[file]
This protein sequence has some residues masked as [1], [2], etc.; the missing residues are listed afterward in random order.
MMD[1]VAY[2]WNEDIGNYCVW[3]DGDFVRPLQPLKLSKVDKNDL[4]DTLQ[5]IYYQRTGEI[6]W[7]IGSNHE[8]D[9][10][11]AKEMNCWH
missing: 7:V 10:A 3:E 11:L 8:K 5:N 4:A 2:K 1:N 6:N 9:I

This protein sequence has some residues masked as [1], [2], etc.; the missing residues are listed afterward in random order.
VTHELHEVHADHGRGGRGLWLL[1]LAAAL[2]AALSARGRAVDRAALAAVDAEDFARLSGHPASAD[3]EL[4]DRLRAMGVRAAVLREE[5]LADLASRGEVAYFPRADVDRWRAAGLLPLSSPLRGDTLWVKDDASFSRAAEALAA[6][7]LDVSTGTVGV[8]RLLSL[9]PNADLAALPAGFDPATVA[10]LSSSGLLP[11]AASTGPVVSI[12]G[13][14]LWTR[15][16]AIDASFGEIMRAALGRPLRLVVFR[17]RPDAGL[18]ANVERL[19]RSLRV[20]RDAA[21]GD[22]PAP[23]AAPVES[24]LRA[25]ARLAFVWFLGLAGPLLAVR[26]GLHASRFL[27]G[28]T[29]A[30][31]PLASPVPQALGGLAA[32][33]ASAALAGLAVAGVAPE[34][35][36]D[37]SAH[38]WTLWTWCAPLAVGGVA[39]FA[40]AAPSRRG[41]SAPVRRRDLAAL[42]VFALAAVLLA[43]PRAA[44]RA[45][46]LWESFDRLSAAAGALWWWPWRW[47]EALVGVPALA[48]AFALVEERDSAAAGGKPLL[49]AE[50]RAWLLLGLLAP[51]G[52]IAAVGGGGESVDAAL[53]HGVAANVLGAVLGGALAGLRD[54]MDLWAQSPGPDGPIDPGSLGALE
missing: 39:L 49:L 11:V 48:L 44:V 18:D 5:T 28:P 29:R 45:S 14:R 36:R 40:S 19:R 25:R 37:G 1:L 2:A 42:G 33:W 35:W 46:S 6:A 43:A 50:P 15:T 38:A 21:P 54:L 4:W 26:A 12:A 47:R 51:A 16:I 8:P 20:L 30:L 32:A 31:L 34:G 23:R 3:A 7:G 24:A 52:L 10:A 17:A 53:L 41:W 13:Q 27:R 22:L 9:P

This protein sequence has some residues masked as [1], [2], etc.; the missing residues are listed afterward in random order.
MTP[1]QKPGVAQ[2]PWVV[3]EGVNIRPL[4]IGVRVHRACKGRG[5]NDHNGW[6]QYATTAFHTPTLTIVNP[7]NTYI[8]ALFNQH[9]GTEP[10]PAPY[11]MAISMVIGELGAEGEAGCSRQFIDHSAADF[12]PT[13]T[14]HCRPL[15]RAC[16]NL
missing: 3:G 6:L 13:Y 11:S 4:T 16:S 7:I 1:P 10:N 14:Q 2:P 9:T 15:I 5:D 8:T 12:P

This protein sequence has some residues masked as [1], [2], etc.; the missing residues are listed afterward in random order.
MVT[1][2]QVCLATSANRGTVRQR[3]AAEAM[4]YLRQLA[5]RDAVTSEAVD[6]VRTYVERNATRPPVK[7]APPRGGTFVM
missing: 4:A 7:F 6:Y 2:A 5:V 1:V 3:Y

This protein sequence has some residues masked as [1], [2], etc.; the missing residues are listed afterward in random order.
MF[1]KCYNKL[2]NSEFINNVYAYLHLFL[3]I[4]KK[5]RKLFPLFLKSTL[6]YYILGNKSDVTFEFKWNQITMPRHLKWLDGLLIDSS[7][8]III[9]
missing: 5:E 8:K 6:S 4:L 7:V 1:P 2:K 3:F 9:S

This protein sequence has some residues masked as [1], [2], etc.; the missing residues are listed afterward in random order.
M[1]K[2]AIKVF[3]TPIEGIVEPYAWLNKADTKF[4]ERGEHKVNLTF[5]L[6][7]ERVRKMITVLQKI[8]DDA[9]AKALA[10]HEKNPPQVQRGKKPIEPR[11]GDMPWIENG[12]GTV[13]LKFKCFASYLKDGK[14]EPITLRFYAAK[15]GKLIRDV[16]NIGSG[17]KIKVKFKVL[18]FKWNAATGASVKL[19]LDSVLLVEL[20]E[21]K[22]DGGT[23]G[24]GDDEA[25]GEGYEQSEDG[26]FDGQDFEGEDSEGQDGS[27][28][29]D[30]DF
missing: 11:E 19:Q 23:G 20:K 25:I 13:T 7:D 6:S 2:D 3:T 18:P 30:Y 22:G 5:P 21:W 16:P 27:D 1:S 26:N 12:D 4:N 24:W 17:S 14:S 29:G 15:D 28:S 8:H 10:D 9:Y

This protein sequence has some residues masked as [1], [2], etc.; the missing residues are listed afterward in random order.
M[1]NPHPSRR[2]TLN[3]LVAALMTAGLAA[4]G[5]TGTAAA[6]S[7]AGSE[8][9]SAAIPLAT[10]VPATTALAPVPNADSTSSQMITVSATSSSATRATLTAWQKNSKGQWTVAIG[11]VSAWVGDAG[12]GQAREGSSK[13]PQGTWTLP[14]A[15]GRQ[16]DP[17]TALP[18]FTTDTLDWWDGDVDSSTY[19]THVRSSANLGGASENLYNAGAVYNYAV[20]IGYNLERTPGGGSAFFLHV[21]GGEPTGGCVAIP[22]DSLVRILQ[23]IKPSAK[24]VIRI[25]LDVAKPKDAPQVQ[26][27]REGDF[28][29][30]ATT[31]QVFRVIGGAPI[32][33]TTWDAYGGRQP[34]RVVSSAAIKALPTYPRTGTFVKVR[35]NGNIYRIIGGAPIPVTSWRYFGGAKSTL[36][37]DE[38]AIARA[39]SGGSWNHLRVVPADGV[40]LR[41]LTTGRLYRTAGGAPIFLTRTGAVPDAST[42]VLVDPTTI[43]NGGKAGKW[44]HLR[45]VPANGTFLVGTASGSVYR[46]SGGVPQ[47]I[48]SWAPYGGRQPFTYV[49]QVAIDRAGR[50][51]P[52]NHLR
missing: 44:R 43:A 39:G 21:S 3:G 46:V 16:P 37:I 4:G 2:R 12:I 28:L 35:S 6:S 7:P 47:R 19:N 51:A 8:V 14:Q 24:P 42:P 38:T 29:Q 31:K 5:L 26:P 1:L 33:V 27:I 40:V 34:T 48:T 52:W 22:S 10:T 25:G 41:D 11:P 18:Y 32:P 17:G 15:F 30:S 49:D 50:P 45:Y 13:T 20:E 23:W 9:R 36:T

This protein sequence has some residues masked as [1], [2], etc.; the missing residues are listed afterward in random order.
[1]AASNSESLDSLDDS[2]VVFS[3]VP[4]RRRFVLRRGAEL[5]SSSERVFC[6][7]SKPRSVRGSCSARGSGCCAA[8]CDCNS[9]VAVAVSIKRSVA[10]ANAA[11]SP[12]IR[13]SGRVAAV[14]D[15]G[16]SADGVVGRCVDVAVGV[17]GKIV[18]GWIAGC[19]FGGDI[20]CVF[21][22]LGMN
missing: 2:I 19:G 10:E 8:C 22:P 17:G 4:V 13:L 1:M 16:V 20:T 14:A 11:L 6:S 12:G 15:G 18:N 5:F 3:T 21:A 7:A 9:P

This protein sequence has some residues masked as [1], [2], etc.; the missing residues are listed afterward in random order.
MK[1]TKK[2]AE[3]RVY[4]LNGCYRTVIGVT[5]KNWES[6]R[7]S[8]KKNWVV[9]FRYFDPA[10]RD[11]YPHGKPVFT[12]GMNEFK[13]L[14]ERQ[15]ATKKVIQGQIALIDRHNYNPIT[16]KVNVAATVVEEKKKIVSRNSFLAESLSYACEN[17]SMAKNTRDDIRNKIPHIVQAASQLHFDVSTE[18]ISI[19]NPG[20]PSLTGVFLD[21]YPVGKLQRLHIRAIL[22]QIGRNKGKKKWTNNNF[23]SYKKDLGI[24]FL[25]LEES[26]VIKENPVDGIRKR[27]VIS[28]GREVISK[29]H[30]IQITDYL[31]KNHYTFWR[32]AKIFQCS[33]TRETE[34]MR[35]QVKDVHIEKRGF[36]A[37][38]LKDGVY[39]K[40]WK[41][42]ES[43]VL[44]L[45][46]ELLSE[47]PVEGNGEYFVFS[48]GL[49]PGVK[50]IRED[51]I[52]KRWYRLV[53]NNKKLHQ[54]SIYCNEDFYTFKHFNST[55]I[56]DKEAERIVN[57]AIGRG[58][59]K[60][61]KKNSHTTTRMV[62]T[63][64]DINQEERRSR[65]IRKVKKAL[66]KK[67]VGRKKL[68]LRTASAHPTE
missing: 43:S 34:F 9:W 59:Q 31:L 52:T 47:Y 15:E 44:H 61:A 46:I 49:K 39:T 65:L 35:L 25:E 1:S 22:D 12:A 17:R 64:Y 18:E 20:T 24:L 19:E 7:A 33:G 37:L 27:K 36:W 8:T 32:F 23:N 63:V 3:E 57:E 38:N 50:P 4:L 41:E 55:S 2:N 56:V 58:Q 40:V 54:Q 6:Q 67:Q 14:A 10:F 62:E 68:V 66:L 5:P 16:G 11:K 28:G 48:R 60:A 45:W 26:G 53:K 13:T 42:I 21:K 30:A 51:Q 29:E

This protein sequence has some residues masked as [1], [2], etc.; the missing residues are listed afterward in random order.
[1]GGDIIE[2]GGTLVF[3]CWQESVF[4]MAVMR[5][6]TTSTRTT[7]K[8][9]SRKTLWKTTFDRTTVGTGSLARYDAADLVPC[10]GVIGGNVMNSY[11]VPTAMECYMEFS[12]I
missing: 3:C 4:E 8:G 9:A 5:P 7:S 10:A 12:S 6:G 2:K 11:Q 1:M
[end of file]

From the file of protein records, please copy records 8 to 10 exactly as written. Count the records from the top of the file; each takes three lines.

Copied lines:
This protein sequence has some residues masked as [1], [2], etc.; the missing residues are listed afterward in random order.
[1]AASNSESLDSLDDS[2]VVFS[3]VP[4]RRRFVLRRGAEL[5]SSSERVFC[6][7]SKPRSVRGSCSARGSGCCAA[8]CDCNS[9]VAVAVSIKRSVA[10]ANAA[11]SP[12]IR[13]SGRVAAV[14]D[15]G[16]SADGVVGRCVDVAVGV[17]GKIV[18]GWIAGC[19]FGGDI[20]CVF[21][22]LGMN
missing: 2:I 19:G 10:E 8:C 22:P 17:G 4:V 13:L 1:M 16:V 20:T 14:A 11:L 6:S 12:G 15:G 18:N 5:F 3:T 21:A 7:A 9:P

This protein sequence has some residues masked as [1], [2], etc.; the missing residues are listed afterward in random order.
MK[1]TKK[2]AE[3]RVY[4]LNGCYRTVIGVT[5]KNWES[6]R[7]S[8]KKNWVV[9]FRYFDPA[10]RD[11]YPHGKPVFT[12]GMNEFK[13]L[14]ERQ[15]ATKKVIQGQIALIDRHNYNPIT[16]KVNVAATVVEEKKKIVSRNSFLAESLSYACEN[17]SMAKNTRDDIRNKIPHIVQAASQLHFDVSTE[18]ISI[19]NPG[20]PSLTGVFLD[21]YPVGKLQRLHIRAIL[22]QIGRNKGKKKWTNNNF[23]SYKKDLGI[24]FL[25]LEES[26]VIKENPVDGIRKR[27]VIS[28]GREVISK[29]H[30]IQITDYL[31]KNHYTFWR[32]AKIFQCS[33]TRETE[34]MR[35]QVKDVHIEKRGF[36]A[37][38]LKDGVY[39]K[40]WK[41][42]ES[43]VL[44]L[45][46]ELLSE[47]PVEGNGEYFVFS[48]GL[49]PGVK[50]IRED[51]I[52]KRWYRLV[53]NNKKLHQ[54]SIYCNEDFYTFKHFNST[55]I[56]DKEAERIVN[57]AIGRG[58][59]K[60][61]KKNSHTTTRMV[62]T[63][64]DINQEERRSR[65]IRKVKKAL[66]KK[67]VGRKKL[68]LRTASAHPTE
missing: 43:S 34:F 9:W 59:Q 31:L 52:T 47:Y 15:E 44:H 61:A 46:I 49:K 39:T 65:L 35:L 25:E 1:S 22:D 12:A 17:R 64:Y 18:E 20:T 24:L 19:E 7:A 33:G 37:L 27:K 36:W 8:T 32:F 23:N 63:V 3:E 57:E 38:N 50:P 4:L 41:E 55:S 2:N 56:V 58:Q 40:V 54:Q 6:Q 67:Q 14:A 10:F 62:E 68:V 66:L 5:P 16:G 11:K 28:G 48:R 60:A 45:W 26:G 53:K 13:T 42:I 21:K 30:A 51:Q 29:E

This protein sequence has some residues masked as [1], [2], etc.; the missing residues are listed afterward in random order.
[1]GGDIIE[2]GGTLVF[3]CWQESVF[4]MAVMR[5][6]TTSTRTT[7]K[8][9]SRKTLWKTTFDRTTVGTGSLARYDAADLVPC[10]GVIGGNVMNSY[11]VPTAMECYMEFS[12]I
missing: 3:C 4:E 8:G 9:A 5:P 7:S 10:A 12:S 6:G 2:K 11:Q 1:M